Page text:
This command is telling awk that both the input and the output delimiter should be parsed as :. It then specifies that if column 1 is equal to “root”, then column 2 should be set to an empty string. Unlike sed, awk doesn’t directly support editing files in place, so this script performs equivalent steps of writing to a temporary file then using mv to overwrite the original input with the temporary file.

Note: While sed is still very broadly popular due to the flexibility of working with regular expressions, awk is considered somewhat arcane by modern standards, and its syntax can be challenging to learn. If you are working with comma-delimited files, consider using a more modern tool such as csvkit.

You can always add comments to your migration script (on lines preceded by #) to document in-progress fixes or changes to your files.


You should now have all the information you need to migrate your application environments and your data to your new server. You should also have good, reproducible documentation for this process should you ever need to redeploy your stack onto a new system.

In the final tutorial in this series, you’ll review how to transfer and test any lingering system services on your new server.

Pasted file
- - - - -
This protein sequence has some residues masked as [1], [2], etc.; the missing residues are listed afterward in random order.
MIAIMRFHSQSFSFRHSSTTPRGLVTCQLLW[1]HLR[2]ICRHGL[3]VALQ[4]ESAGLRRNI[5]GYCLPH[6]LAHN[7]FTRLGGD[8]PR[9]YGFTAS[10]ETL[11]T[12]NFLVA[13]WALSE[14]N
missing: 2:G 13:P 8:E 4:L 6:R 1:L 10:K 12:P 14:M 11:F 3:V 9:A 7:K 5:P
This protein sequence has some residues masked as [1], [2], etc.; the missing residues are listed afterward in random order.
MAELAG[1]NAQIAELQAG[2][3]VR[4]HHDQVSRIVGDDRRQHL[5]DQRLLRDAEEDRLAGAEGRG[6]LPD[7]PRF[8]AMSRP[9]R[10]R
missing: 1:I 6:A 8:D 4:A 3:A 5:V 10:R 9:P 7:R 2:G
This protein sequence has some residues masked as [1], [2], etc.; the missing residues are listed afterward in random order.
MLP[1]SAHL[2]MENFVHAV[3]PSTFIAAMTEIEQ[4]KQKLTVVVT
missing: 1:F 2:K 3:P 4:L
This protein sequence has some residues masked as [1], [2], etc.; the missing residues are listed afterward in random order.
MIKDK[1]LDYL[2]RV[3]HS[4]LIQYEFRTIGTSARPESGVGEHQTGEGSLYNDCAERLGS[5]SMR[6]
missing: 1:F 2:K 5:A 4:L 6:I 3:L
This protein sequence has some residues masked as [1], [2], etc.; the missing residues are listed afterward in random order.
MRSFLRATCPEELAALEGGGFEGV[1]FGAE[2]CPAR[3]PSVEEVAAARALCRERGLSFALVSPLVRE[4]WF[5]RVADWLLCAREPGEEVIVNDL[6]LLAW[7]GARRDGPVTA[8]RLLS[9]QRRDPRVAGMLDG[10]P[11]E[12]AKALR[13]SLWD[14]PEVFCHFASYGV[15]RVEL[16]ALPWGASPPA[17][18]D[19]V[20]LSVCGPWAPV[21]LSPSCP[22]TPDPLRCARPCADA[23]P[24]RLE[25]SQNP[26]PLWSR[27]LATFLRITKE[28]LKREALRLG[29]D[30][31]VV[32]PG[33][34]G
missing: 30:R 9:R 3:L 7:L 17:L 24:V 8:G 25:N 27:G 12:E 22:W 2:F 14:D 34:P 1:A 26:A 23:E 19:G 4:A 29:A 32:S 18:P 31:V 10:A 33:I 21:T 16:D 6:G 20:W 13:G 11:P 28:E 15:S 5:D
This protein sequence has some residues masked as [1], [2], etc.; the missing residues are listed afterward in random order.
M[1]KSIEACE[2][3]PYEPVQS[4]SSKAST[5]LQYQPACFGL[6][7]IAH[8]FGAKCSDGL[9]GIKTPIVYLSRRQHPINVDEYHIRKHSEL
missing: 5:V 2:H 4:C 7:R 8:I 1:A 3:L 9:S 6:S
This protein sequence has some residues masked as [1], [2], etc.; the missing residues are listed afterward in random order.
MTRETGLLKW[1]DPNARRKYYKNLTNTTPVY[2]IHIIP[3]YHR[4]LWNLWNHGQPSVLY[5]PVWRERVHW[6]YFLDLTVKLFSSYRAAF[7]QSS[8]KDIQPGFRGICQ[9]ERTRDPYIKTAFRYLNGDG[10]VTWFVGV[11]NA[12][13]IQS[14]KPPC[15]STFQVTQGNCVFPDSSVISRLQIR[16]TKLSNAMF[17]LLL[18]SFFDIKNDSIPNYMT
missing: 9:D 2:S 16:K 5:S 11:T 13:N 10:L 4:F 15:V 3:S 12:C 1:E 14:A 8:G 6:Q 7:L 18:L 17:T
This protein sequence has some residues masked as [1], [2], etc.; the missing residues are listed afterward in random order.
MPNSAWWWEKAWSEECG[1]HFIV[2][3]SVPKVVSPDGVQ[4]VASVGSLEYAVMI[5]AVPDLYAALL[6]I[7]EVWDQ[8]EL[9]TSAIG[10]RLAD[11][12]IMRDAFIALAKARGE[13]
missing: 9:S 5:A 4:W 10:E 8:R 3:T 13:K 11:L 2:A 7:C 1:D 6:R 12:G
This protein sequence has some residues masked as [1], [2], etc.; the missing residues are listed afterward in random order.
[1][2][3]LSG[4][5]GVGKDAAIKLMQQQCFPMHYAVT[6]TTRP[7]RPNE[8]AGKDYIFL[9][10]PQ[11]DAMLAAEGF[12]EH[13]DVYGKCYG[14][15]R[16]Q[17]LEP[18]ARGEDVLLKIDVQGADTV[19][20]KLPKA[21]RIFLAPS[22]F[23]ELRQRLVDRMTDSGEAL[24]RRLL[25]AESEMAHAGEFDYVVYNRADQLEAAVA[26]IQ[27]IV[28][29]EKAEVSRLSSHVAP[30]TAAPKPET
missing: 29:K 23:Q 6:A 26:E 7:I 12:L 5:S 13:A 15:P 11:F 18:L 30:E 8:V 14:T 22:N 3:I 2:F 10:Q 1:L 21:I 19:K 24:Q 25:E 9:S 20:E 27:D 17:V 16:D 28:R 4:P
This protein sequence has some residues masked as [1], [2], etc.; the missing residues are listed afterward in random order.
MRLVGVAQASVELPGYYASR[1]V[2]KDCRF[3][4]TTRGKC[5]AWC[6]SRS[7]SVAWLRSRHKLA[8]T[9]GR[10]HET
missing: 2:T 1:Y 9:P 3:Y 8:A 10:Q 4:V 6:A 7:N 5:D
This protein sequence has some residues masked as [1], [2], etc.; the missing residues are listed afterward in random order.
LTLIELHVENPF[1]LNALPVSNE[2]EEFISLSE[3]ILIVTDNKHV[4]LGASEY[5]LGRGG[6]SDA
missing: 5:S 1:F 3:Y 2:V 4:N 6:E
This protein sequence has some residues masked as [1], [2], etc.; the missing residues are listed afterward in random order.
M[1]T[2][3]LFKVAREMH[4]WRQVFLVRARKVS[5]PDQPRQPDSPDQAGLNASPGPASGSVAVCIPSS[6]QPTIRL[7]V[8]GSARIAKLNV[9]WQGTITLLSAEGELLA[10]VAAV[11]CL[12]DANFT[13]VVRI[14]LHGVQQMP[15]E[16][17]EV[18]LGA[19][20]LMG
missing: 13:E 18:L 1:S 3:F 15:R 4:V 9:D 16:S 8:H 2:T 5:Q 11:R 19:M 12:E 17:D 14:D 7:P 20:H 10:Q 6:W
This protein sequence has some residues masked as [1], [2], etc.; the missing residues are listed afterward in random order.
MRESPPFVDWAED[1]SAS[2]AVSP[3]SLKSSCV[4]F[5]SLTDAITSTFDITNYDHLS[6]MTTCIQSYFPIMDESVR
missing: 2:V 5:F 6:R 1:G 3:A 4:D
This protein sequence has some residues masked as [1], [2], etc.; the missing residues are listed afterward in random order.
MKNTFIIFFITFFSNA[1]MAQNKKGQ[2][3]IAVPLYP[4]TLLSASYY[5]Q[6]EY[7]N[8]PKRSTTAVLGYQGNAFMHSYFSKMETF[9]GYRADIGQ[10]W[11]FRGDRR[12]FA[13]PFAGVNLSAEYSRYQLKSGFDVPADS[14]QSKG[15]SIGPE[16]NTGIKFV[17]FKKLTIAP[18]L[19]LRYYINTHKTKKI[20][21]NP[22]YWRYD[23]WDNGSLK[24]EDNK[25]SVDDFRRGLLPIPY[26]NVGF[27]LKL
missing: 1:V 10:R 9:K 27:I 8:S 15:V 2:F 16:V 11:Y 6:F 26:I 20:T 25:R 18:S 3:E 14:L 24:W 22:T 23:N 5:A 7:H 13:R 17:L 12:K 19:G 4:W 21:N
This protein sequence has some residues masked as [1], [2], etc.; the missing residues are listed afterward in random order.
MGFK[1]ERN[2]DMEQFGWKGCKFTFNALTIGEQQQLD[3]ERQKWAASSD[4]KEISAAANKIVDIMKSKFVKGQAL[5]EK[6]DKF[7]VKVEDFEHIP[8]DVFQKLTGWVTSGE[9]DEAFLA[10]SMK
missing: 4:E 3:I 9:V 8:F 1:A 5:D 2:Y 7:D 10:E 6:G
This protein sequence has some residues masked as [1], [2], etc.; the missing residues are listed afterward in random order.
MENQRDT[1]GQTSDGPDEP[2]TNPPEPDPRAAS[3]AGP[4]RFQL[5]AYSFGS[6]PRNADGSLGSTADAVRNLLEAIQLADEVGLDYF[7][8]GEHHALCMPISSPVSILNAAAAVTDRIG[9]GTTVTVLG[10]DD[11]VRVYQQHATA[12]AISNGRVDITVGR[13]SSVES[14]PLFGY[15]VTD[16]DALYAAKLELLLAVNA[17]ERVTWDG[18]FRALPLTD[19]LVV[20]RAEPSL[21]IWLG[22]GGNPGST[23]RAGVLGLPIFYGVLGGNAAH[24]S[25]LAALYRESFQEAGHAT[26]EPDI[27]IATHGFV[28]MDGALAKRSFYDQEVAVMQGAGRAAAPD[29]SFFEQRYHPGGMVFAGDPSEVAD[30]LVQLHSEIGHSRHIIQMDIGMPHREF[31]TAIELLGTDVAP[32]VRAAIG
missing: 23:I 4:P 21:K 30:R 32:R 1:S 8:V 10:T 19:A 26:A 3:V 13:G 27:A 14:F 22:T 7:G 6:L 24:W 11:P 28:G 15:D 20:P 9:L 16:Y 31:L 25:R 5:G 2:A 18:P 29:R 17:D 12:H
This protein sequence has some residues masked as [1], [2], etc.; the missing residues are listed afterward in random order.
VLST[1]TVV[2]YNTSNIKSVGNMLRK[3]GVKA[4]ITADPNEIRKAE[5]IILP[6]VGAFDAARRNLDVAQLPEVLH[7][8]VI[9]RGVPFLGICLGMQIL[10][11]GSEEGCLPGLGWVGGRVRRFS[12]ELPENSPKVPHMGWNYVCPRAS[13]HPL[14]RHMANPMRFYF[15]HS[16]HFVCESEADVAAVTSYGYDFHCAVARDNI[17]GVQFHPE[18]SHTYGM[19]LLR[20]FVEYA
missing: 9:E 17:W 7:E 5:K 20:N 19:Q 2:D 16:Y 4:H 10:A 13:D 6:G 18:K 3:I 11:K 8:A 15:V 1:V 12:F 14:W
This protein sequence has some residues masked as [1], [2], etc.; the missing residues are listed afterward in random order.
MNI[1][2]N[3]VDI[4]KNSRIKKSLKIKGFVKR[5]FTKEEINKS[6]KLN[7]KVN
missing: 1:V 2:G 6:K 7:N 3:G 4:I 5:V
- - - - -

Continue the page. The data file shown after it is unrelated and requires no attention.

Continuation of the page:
Thanks for learning with the DigitalOcean Community. Check out our offerings for compute, storage, networking, and managed databases.

Learn more about us

Tutorial Series: How To Migrate to a New Linux Server

Migrating to a new server can be a complex and involved task. Not only do you have to transfer the data itself to a new location, you also have to replicate the service environment and ensure that your components interact as you expect them to.

In this series, we will take you through the steps needed to migrate an existing installation to a new server. Follow along to start developing your migration plan.

About the authors

Default avatar

Senior DevOps Technical Writer

Still looking for an answer?

Ask a questionSearch for more help

Was this helpful?

This textbox defaults to using Markdown to format your answer.

You can type !ref in this text area to quickly search our full set of tutorials, documentation & marketplace offerings and insert the link!

Hi, Is it going to work on SUSE sap servers with licensing ? We need to migrate the server from old hypervisor to new.

Just wondering what happens if I need to move the new files, for example, I´ve moved everything one day before making the DNS changes and the day I will change the DNS I want to copy just the new files, how do I do that?

Try DigitalOcean for free

Click below to sign up and get $200 of credit to try our products over 60 days!

Sign up

Join the Tech Talk
Success! Thank you! Please check your email for further details.

Please complete your information!

Featured on Community

Get our biweekly newsletter

Sign up for Infrastructure as a Newsletter.

Hollie's Hub for Good

Working on improving health and education, reducing inequality, and spurring economic growth? We'd like to help.

Become a contributor

Get paid to write technical tutorials and select a tech-focused charity to receive a matching donation.

Welcome to the developer cloud

DigitalOcean makes it simple to launch in the cloud and scale up as you grow — whether you're running one virtual machine or ten thousand.

Learn more
DigitalOcean Cloud Control Panel